In 2015, Phyllis Sykes and Adil Mohammed were having coffee together in Downtown Flint when they noticed a group of international students making their way across the street. The tight-knit bunch kept to themselves as they walked through the city together, wide-eyed. Both Sykes and Mohammed had similar thoughts: What is it like to be them – to get off a plane in Flint and make their way without knowing where to go? What is their experience? “The students were standing around and looking, and I thought that I would love to hear what they were thinking,” Sykes remembers. “I did some research and found out that area colleges were heavily recruiting international students. Adil and I then held a series of student focus groups and learned that they wanted to be engaged in the community, but didn’t know how. That’s when we realized that we really needed a service like the International Center for students and immigrants to connect with the community at large.”
“It was the same with the immigrant population, as well,” says Mohammed. “The issues were a little different, that’s all. Non-student immigrants were concerned with transportation and employment – they just needed a place to go for those types of information. That became our goal. The International Center’s main vision and mission is to be a resource hub for the immigrant population and a source of cultural interaction between the city and internationals.” Sykes and Mohammed created the International Center of Greater Flint to assist all immigrants to Greater Flint in getting acquainted with the community, each other and get established culturally, socially and economically. As Greater Flint becomes more attractive to immigrants, it is important to help them get on their feet.
“Flint has a declining population, but the one increase is in immigrants,” explains Sykes. “This increase is happening all across the Midwest. One benefit is the low cost of living. It can do wonders for the area to accept them, with all of their different cultures and ideas. We need to connect with them, and vice-versa. It shouldn’t be ‘us vs. them.’ We are all in the same boat, so let’s create an environment where we can work together. The more opportunities for engagement with different people, the more barriers come down.”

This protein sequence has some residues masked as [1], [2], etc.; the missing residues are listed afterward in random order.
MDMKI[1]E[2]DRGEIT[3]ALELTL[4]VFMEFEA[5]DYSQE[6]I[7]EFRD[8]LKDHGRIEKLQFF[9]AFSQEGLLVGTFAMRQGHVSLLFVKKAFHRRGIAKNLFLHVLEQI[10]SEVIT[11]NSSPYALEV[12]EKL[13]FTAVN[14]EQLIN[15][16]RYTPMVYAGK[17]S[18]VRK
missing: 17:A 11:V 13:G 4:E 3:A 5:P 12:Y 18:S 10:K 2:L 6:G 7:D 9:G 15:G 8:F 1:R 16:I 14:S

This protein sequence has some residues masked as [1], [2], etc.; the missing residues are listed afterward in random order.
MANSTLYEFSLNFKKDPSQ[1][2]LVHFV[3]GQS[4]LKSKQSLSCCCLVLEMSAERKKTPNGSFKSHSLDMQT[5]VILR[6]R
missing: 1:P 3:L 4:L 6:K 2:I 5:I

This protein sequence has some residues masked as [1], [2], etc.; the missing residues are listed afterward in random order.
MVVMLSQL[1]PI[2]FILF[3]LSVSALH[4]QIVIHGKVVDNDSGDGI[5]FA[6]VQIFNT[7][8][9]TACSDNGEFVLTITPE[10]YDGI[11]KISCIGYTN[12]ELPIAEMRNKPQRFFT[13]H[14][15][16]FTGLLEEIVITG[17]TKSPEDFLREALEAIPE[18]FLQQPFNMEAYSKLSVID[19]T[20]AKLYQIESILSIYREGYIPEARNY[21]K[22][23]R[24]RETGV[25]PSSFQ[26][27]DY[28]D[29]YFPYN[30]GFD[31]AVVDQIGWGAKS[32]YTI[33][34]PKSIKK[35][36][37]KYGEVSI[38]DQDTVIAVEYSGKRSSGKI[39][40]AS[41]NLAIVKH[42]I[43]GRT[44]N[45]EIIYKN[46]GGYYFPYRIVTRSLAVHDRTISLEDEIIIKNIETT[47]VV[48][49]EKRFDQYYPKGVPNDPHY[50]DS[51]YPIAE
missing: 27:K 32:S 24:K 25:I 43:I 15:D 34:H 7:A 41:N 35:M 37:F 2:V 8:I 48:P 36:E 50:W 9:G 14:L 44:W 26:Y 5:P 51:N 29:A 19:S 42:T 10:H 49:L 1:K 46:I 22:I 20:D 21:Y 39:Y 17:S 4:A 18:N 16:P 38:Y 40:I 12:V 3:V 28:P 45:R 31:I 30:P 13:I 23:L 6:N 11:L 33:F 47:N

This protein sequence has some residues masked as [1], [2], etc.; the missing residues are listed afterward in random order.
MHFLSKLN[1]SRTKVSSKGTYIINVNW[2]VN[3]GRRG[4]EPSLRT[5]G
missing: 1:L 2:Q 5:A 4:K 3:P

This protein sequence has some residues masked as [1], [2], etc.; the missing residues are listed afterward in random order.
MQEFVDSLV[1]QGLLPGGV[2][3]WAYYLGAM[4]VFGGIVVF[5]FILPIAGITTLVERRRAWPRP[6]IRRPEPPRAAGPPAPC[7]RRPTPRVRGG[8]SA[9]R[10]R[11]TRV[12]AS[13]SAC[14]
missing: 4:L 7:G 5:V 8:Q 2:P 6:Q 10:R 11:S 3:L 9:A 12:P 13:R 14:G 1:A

Mohammed is in complete agreement. “We have a large immigrant population here already, but you wouldn’t know it. We keep to ourselves. I am from India and a Muslim; I see both sides. For example, the Flint Islamic Center is full, but they are hidden. It’s the same for many immigrant groups here. There are all these pockets of disconnected people. We want it to be like the Olympics – the circles must interlock and if they are different colors, that’s fine. The strength in community comes with connection. You can still have your own group and be connected.”
In fact, the International Center of Greater Flint is living proof that cultural connection can be an important aspect of any community. In 2014, Sykes saw a flier produced by the Flint Islamic Center offering information about Muslim-phobia and common misperceptions. They were having an open house and realizing she did not know much about the culture, Sykes decided to attend. “It was freezing cold that Saturday night,” she recalls. “I couldn’t get anyone to go with me. I almost didn’t go, myself – I wasn’t even sure where the place was. But I went and it was life-changing.” While at the open house, Sykes filled out a comment card asking for a one-on-one meeting over coffee. Mohammed accepted her request and during a subsequent conversation, the idea of the International Center was born.